Financial Services Policy 7.4 – Independent Contractor Services

Application of Policy

All persons rendering services to the University must be paid through the Payroll System except those contracted as an independent contractor. Purchasing Policy 4.10 provides information on the procurement of Contracted Personal Services.

Types of Employment Relationships

There are four common types of employment relationships recognized by the Internal Revenue Service. These relationships are:

  • an independent contractor;
  • a common law employee;
  • a statutory employee; or
  • a statutory nonemployee.

An Independent Contractor

Individuals who follow an independent trade, business or profession, are generally not employees. This category includes lawyers, contractors, subcontractors, accountants, auctioneers, and others who offer their services to the general public. The general rule of thumb is that an individual is an independent contractor if the employer has the right to control or direct only the result of the work and not the means and method used to accomplish the result.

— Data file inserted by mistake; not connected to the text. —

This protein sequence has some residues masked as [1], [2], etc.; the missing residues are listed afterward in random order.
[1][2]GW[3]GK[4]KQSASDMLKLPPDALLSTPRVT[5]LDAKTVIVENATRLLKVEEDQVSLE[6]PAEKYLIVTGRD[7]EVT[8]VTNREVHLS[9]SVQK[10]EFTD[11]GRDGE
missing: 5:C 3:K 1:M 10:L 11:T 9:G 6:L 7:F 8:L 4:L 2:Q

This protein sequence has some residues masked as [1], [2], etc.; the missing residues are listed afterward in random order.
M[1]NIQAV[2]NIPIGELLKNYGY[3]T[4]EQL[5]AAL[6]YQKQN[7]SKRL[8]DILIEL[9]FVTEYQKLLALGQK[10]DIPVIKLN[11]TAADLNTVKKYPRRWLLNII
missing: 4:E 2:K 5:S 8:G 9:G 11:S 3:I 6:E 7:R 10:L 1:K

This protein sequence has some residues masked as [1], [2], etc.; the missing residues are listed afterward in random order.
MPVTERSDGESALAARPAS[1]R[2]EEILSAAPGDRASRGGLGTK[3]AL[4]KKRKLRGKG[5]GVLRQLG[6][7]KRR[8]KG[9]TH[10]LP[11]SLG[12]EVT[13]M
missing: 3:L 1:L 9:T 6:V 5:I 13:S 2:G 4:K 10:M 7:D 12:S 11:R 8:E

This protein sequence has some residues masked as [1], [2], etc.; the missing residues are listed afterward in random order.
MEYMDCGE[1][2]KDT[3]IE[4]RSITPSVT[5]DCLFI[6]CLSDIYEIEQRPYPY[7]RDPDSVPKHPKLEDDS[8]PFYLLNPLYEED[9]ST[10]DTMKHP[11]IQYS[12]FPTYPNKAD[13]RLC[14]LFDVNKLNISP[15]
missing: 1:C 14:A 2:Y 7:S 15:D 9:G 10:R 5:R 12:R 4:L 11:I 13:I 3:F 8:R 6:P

Common Law Employee

Under the old common law rules, every individual who performs services that are subject to the will and control of an employer, as to what must be done and how it must be done, is an employee. The University’s faculty and staff are in this category.

If there is an employee relationship it makes no difference how it is described. Consequently, it does not matter if the employee is called an employee, agent or independent contractor. It does not matter how the payments are measured, how they are made, or what they are called. Also, it does not matter if the employee is full-time, part-time or is hired only for a short period.

Two of the usual characteristics of an employer-employee relationship are that the employer has the right to discharge the employee and the employer supplies the tools and a place for him/her to work. In an employee relationship it does not matter whether the individual is employed full-time or part-time and there is no distinction between classes of employees, i.e., managers, supervisors or other types of personnel.

Statutory Employee

A statutory employee is an individual who works for an employer but is not an employee within the meaning of a common law employee as described above.